Darwin (1871, 1874) realized that the preponderance of unbiased sex ratios posed a problem for his theory of natural selection. He made a start at developing possible explanations but was unsatisfied and left the problem for future generations (see section 2.3). This problem was solved decisively by Fisher (1930), who showed that selection for an unbiased sex ratio follows from the fact that each offspring has a mother and father, and so males and females make equal genetic contributions to the next generation (section 2.2). Importantly, Fisher clarified the frequency-dependent nature of selection on sex allocation that is at the center of all subsequent developments.
Modern research on sex allocation began with Hamilton (1967), who made five pivotal contributions to the field of sex allocation and to evolutionary biology more generally. First, Hamilton showed how competition between relatives can select for biased sex allocation. When populations are structured such that brothers compete for mates, this leads to selection for a female biased sex allocation by a process that Hamilton termed local mate competition (LMC). This insight has led to one of the most productive areas of evolutionary biology (chapters 3 to 5). Second, Hamilton showed how the sex ratio can be modeled using game theory. His approach for determining the "unbeatable strategy" was very similar to and laid the foundation for the technically superior evolutionary stable strategy (ESS) approach that was later formalized by Maynard Smith and Price (1973). Third, he showed that simple mathematical models could be used to make comparative predictions that could be easily tested (section 22.214.171.124). His specific example was to show that selection favors more female biased sex ratios when less females lay eggs on a patch and that this could be tested either by comparing across species or by looking at how individuals vary their behavior under different conditions (chapter 4). The use of comparative predictions is taken for granted today because these predictions form the daily bread of evolutionary and behavioral ecology research programs. However, it should be remembered just how astounding this was at the time, to suggest that a few lines of simple maths could make testable predictions about how organisms should behave (Frank 2002). Fourth, he showed how different genes within a genome can be selected to pursue their own selfish interests, to the detriment of other members of the genome, and the way in which meiotic drive fitted into this framework. Fifth, by emphasizing the costliness of male production and the evolution of parthenogenesis, he helped to initiate the debate over the adaptive function of sex (Hamilton 1996).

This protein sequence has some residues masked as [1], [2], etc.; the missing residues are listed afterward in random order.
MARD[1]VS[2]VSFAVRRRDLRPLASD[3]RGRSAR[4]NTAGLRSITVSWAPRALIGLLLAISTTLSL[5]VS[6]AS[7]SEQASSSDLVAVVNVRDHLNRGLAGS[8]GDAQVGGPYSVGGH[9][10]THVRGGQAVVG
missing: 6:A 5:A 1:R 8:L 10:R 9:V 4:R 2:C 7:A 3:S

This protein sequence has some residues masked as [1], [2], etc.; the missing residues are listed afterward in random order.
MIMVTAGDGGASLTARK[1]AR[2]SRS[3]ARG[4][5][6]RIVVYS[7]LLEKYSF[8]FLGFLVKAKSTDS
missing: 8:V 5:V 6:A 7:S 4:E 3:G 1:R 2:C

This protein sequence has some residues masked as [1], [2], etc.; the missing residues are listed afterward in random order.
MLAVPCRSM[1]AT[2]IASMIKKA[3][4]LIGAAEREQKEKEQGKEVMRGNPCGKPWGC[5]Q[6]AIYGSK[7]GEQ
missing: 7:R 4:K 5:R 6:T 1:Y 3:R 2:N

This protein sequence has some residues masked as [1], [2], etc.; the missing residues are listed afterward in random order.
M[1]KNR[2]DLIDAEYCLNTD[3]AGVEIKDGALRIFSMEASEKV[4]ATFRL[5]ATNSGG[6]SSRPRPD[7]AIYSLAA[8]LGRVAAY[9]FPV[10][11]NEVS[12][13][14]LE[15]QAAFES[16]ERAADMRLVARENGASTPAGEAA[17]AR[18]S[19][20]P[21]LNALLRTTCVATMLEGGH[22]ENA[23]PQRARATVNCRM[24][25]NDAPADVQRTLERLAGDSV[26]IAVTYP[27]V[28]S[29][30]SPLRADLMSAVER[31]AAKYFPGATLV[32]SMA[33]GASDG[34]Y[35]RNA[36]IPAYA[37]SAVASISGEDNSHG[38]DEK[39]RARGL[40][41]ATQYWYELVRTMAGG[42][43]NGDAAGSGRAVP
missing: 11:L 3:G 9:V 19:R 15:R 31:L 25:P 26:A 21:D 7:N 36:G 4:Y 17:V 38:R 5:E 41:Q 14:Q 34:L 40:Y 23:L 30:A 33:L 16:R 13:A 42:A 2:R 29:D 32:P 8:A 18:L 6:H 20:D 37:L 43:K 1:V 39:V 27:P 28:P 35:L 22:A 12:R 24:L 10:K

The next major step was made by Trivers and Willard (1973), who showed that individuals could be selected to adjust the sex of their offspring in response to environmental conditions. They discussed their prediction in the context of mammals such as caribou, and why offspring sex ratios might be adjusted in response to maternal condition. Charnov and colleagues built upon this work by showing how the same principle could be applied more widely to a huge range of issues in both dioecious and hermaphroditic species (chapters 6 and 7)-for example, whether host size should influence offspring sex ratios in parasitoid wasps, the age and direction of sex change in sequential hermaphrodites, and when different breeding systems such as simultaneous hermaphroditism or environmental sex determination (ESD) should be favored (Warner et al. 1975; Charnov et al. 1976; Leigh et al. 1976; Charnov and Bull 1977; Charnov et al. 1978; Charnov 1979c; Charnov et al. 1981; Charnov 1982). Importantly, these predictions clearly lend themselves to empirical testing, which has helped make the Trivers and Willard hypothesis and its various extensions one of the two most productive areas of sex allocation, alongside LMC theory.
Another major strand of sex allocation research was initiated when Trivers and Hare (1976) examined conflict over sex allocation in the social hymenoptera (ants, bees, and wasps). This paper made two key contributions. First, it combined Fisher's (1930) theory of equal investment with Hamilton's (1964) inclusive fitness theory to show how the ES sex allocation differed from the point of view of the queens and their workers. Research on sex allocation conflict within the social hymenoptera has since become the third most productive area in the field of sex allocation (chapter 9). Second, they showed how parent-offspring conflict and inclusive fitness (kin selection) theory could generate predictions that could be tested with empirical data. This was at a time when these topics where still contentious, and to this day, sex allocation still provides some of the clearest support for inclusive fitness theory (sections 9.7.1 and 11.3.1).